Baroque Bill at the Guildhall

17 Jun

The Guildhall’s Milton Court theatre is a huge success. It’s a lovely, intimate horseshoe auditorium, slightly smaller, I think, than the Royal College’s Britten Theatre, but the same idea. It has clear, warm acoustics and an intimate feel. It’s a much more welcoming, professional-looking place than the Silk Street Theatre and the only irritation is that attendants don’t seem quite clear about the best entrances for the seats and that there seem to be quite a lot of stairs to get anywhere. My first experience of a performance in the theatre was for the Guildhall’s summer double bill of operas on 16th June. I hope it won’t be the last.

It was a strange double bill. The first item was Thomas Arne’s The Cooper. This piece lasts an hour and strikes me as the most pointless, witless pieces of theatre that I have seen in a long time. The plot is about an old Cooper, Martin, whose apprentice, Colin and ward, Fanny, succeed in marrying despite his best endeavours. The dialogue is unbelievably stilted and silly, the nadir being the entrance of a drunken neighbour. It’s one of those where most of the musical numbers are prefaced by “sing me that song…”. Most of them are forgettable as soon as you’ve heard them. The best is the point where Martin, hearing Colin in the workshop come down with a candle and thinks that he hears things moving. Sullivan did it a lot better in Pirates of Penzance, but, at least there’s some interesting stuff going on in the orchestra. For the remainder, it’s really hard to imagine any sort of society that would think that this was worth spending time or money on. I can only imagine that it was written for some particular popular comedian.

It was decently done. The singing was good, particularly from Piran Legg as Martin. Romula Gaitanou directed a production that probably didn’t look very different from what went on when it was first done but with virtually no life or wit. A backdrop after a contemporary Dutch performance on the same subject was attractive.  Julian Perkins conducted. I thought the orchestra played the overture quite horribly.  I cannot imagine ever wanting to see this piece again.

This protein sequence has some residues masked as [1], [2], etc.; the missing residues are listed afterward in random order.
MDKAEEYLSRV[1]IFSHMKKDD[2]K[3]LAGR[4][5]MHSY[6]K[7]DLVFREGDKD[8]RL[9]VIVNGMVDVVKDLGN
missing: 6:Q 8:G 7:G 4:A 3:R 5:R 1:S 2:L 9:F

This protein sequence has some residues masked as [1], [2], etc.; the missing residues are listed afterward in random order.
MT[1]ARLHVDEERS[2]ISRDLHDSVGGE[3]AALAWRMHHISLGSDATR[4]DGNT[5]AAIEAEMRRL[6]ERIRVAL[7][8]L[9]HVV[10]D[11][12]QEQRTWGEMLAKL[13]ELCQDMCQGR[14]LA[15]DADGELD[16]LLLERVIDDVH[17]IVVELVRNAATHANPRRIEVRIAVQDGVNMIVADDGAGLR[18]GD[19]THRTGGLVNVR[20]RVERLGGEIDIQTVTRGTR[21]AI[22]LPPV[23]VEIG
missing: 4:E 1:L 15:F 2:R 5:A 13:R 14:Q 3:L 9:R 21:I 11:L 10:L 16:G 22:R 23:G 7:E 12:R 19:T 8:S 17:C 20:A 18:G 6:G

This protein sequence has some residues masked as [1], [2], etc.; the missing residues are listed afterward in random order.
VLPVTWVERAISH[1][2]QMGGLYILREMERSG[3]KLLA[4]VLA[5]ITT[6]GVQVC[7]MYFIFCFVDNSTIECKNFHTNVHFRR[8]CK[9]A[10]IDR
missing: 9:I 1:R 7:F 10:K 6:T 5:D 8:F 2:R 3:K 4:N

Things changed considerably for the second item, Alessandro Stradella’s San Giovanni Battista. This was written as oratorio but, rather like Handel’s ones it’s intensely dramatic. There are heartfelt arias and fascinating duets. Stradella had a dramatic life, apparently involving rather too many liaisons with other people’s wives leading to a number of contracts on his life. I’m now quite curious to see Flotow’s opera about him.

But I digress. This made a good, satisfying evening. It tells the Salome story: essentially St John starts by leaving his followers to tell Herod to pluck out evil from his court. He arrives and Salome demands his head successfully and it ends with a duet for her and Herod – quite extraordinarily fine. There are fine arias for St John, for Salome and Herod and some pretty good duets as well.

Hopkins’s orchestra had improved out of all recognition, Gaitanou’s production had fun suggesting the lasciviousness of Herod’s court by lots of cross-dressing courtiers but enabled you to concentrate on the emotions and the music. This was well delivered. I was particularly impressed by Meili Li’s warm, strongly produced counter tenor in the title role. He sang elegantly,. honestly and with real conviction. Joseph Padfield was a very strong, frustrated Herod, Lauren Zolezzi was a very glamorous Salome and Gerard Schneider (a nice Colin in the Arne) sang very elegantly as Herod’s Counsellor.

I’d like to see and hear some more Stradella after this – maybe one of his real operas.



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